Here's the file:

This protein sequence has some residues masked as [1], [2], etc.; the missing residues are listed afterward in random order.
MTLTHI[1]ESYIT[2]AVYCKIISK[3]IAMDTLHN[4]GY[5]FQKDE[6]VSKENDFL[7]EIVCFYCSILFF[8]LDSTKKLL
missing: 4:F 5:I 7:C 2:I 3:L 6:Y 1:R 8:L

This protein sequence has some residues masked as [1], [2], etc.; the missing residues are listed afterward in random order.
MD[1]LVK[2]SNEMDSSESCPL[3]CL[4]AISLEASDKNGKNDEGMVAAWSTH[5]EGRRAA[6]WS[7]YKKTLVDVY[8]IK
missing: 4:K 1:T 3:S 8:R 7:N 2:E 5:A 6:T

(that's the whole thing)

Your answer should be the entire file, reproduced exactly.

This protein sequence has some residues masked as [1], [2], etc.; the missing residues are listed afterward in random order.
MTLTHI[1]ESYIT[2]AVYCKIISK[3]IAMDTLHN[4]GY[5]FQKDE[6]VSKENDFL[7]EIVCFYCSILFF[8]LDSTKKLL
missing: 4:F 5:I 7:C 2:I 3:L 6:Y 1:R 8:L

This protein sequence has some residues masked as [1], [2], etc.; the missing residues are listed afterward in random order.
MD[1]LVK[2]SNEMDSSESCPL[3]CL[4]AISLEASDKNGKNDEGMVAAWSTH[5]EGRRAA[6]WS[7]YKKTLVDVY[8]IK
missing: 4:K 1:T 3:S 8:R 7:N 2:E 5:A 6:T